1- Het Stads Park (The city park)
The Sint-Donatus Park, also known as the Gildenhof (in the Leuven dialect the Gillenhof) is much more than a green oasis in the middle of the city.
In the 15th century, the shooting guilds practised with bow and arrow in this garden, and the park was constructed in the late 19th century. Today this place still exudes the bourgeois flavor of the past.
All the ingredients are in place: the leafy avenue with benches, the
In an epoque that loved stories from the Middle Ages, with brave knights and swooning damsels, the remains of the first city wall were the ideal backdrop for a Sunday walk. The tower in the middle of the park was even converted into a small castle.
The bronze bust of the French-speaking symbolist writer Albert Giraud, pseudonym of the Leuven resident Albert Kayenbergh (1860-1929), is a work by Victor Rousseau. Giraud made his name with his collection Pierrot Lunaire (1884), from which Arnold Schönberg used 21 poems (translated into German) in 1912 for his atonal composition for Sprechgesang (speaking voice) and some instruments. The result was a scandalous success, but also eternal international fame.
2. The Park Abbey
The ideal place to get some fresh air, it is close to the city centre. Around the Premonstratensian abbey, which acquired its current appearance around 1700, there is an extensive nature reserve with four large ponds, walking paths and streams.
The Braxatorium Parcensis brewery is also housed on the site. High-class beer is brewed here on a small scale using local raw materials. All their products are top-notch, but the Libertus 900 (9%) hits everything.
At a listening position on the edge of the courtyard near the ponds, the five small speakers of the sound artwork Silentii emit a fragment of polyphony every five minutes. It is a realization of the Alamire Foundation.
The cemetery contains the graves of famous names from Catholic families, such as the politician Gaston Geens, canon J.B. David, architect-professor-politician Joris Helleputte (see p. 126), rectors Ladeuze and De Somer and several entire university faculties, in addition to cabaret singer Zjef Vanuytsel.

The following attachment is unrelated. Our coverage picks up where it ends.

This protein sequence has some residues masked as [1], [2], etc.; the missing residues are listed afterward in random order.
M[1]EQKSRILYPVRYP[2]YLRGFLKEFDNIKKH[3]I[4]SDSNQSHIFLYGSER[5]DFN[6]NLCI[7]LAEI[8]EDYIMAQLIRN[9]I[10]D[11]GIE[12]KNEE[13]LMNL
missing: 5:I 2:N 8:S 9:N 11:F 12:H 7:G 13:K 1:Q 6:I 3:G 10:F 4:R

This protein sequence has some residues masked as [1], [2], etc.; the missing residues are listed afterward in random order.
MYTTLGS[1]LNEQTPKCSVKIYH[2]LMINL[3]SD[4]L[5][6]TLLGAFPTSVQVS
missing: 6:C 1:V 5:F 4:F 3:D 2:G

The Baroque interiors of the abbey buildings are the crowning glory - note the dining room, the abbot's apartments and especially the library with impressive stucco ceilings by Jan Christian Hansche (ca. 1675).
You can gain access to this parallel world, where a handful of clergymen still live, through the Parcum museum.
3. The Arenberg Park
The former domain of the Dukes of Arenberg on the edge of the city was transformed during the interwar period into a campus for applied sciences with a park where you can enjoy walking or jogging.
Engineer-architects are trained in the 16th-century castle. Behind the towers, the skyline is defined by the unwieldy silhouette of the IMEC headquarters, where world-class research is conducted in microelectronics and nanotechnology.
Long before artificial intelligence was introduced, Duke Engelbert of Arenberg (who was blinded in a hunting accident ) was already financing experiments with hot air balloons, light gas and steam engines around 1780.
Between the shrubs stands the Romanesque St. Lambertus Chapel, restored in 1965 by the same professor Lemaire who also gave the Great Beguinage a facelift.
4. The ponds of Bellefroid
A well-kept secret is the green zone of 20 hectares that is hidden between the Vaart and the Sportschuur in Wilsele. There, in 2019, the city purchased the two shallow ponds where the Bellefroid family had been raising carp since the 1940s; the fish were mainly intended for the Jewish community in Antwerp. Three rows of Canadian poplars provided wood for the match industry.
When these activities stopped, nature took over the site again. Walking paths provide access to the site, part of which is reserved for fauna and flora. The rest of the domain is freely accessible.
5. The Heverleebos and the Meerdaalwoud
Green trump card number 1 of Leuven is the proximity of one of the most beautiful forest areas in Flanders, in the south of the city. The Heverlee. forest and the Meerdaalwoud together form a paradise of more than 20 square kilometres of exuberant nature that is the result of the special soil structure and the large height differences.
Just like the Sonian Forest, these forests are remnants of the Coal Forest, which Julius Caesar already mentioned in his war diary De Bello Gallico. The name of the forest refers to the charcoal that was mined there to melt ferruginous sandstone.
The history is still alive here; a deep trench conceals a Roman highway, and on the Tomberg was spoken of as forest law in the 16th century. The majestic avenues were built by the noble family Lie de Croy and later by the Dukes of Arenberg. The 'blasting pits' came from the army's mine clearance service ammunition from both world wars until the 1970s explosion.
Walking and cycling routes make it easy to explore the area, but you can still get lost.
Author Yves Petry also has a passion for the Meerdaalwoud , which appears in several novels under the name 'Mirandel'. Anyone who enters the forest feels just like the main character in his most recent book There is a Human Everywhere: 'liberated from the global grip of the ubiquitous human being'. ...
Source: MIN, Eric, LEUVEN ,( Een gids voor thuisblijvers en passanten), Luster, 2023. Photos by Aslı Tezcan